MP Jacob Rees-Mogg can't stop succession law shake-up
West Country MP Jacob Rees-Mogg launched a scathing attack yesterday on new laws to modernise the rules of succession.
The North East Somerset Tory told the House of Commons that major constitutional changes were being rushed through the House with just two days for debate.
But Deputy Prime Minister Nick Clegg said the current rules, which discriminate against women and ban royal heirs from marrying Roman Catholics, were from a “bygone age” and sent out the wrong message about modern Britain. And MPs backed the proposals, which will mean the Duke and Duchess of Cambridge’s first child, expected in July, can become monarch even if it is a girl who later has younger brothers.
The legislation, which is going through the Commons with just two days of consideration by MPs, was given an unopposed second reading. But a number of MPs raised concerns about the way the Bill was being pushed through the House and there were also questions about whether children of a royal who married a Roman Catholic would be brought up in the church, therefore losing their place in the line of succession, as Catholics remain barred from the throne.
Business Cards From Only £10.95 Delivered www.myprint-247.co.ukView details
Our heavyweight cards have FREE UV silk coating, FREE next day delivery & VAT included. Choose from 1000's of pre-designed templates or upload your own artwork. Orders dispatched within 24hrs.
Terms: Visit our site for more products: Business Cards, Compliment Slips, Letterheads, Leaflets, Postcards, Posters & much more. All items are free next day delivery. www.myprint-247.co.uk
Contact: 01858 468192
Valid until: Friday, May 31 2013
Mr Rees-Mogg said the Bill was being “treated as if it was terrorism legislation” and it was an “insult to the nation and to our sovereign and indeed to Parliament”. He said: “We need time to consider constitutional issues properly because they have complex knock-on effects and their phraseology is crucial to how the Crown might pass in future, and if mistakes are made now we could discover that we end up with consequences that we do not want. What is being proposed is that a Catholic may marry an heir to the throne, but may not then maintain the succession by bringing up a child of that marriage as a Catholic. Now the reason I object to this is that it is an attack on the teaching of the Catholic Church.”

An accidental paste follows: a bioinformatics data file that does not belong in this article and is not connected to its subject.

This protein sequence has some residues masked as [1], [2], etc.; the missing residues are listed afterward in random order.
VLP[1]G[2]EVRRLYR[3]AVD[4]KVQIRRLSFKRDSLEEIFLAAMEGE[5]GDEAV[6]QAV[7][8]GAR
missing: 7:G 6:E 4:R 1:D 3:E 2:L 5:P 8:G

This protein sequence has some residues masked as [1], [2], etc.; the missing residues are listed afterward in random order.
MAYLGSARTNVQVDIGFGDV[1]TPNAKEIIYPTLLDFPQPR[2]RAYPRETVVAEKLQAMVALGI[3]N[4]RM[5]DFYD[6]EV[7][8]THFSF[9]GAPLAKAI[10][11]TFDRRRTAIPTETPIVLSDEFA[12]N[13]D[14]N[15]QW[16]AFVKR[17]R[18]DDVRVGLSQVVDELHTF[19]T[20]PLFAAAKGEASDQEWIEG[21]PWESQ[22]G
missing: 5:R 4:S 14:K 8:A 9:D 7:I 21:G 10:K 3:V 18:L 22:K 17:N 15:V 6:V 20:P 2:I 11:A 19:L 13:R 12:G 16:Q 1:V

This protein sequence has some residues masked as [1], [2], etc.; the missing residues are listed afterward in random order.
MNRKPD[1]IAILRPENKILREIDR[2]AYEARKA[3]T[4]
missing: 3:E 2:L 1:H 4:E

The Prince of Wales has reportedly expressed concerns about the Bill and his friend, Tory MP Nicholas Soames, warned of the “unwanted, unintended consequences that often flow from tinkering with legislation of this type and could damage the crucial relationship between Church and State, as well as peerage law and quite possibly interfere with accepted conventions and laws reaching back down the times”.
Mr Soames said the Government was acting “out of consideration... of political correctness on one hand and the European Convention on Human Rights on the other.”
He dismissed the Bill as coming from the “good wheeze school of Government, a doctrine much in fashion which does not receive nearly rigorous or formidable enough scrutiny”.
Setting out the case for change, Mr Clegg told MPs: “The current rules of succession belong to a bygone era. They reflect old prejudices and old fears. Today we don’t support laws which discriminate on either religious or gender grounds, they have no place in modern Britain and certainly not in our monarchy, an institution central to our constitution, to the Commonwealth and to our national identity too.”
The legislation also replaces the 1772 Royal Marriages Act which requires descendants of George II to seek the reigning monarch’s consent before marrying, without which the union is void. Instead, the first six royals in the line of succession will require the monarch’s consent for their marriage.
Tory Richard Drax (South Dorset) said: “We should respect hugely what’s gone before and I am nervous that in this case, nearly 700 years of tradition are going to be trampled on in my view in two days.”
Mr Rees-Mogg, hmself a staunch Catholic, also raised the related issues of the titles of the Duchy of Lancaster and the Dukedom of Normandy.
He argued: “The problem with this Bill is in the detail, that it hasn’t been properly and carefully considered. It is therefore full of problems.”
On the issue of religion, the North East Somerset MP told fellow members: “I think it is unreasonable of an act of Parliament to allow a Catholic to do one thing and then deny that Catholic the ability to carry out the requirements of his faith.
“I think that is an illogical position to take and I think it brings up all the anti-Catholic terminology of the Act of Settlement and the Bill of Rights, things that many Catholics can live comfortably with as part of our historic tradition lost in the mists of time, but something that when we have it brought firmly to our attention this week is a matter of the deepest concern that if a reform is to be made it should, as other members have said, be a thorough going reform.”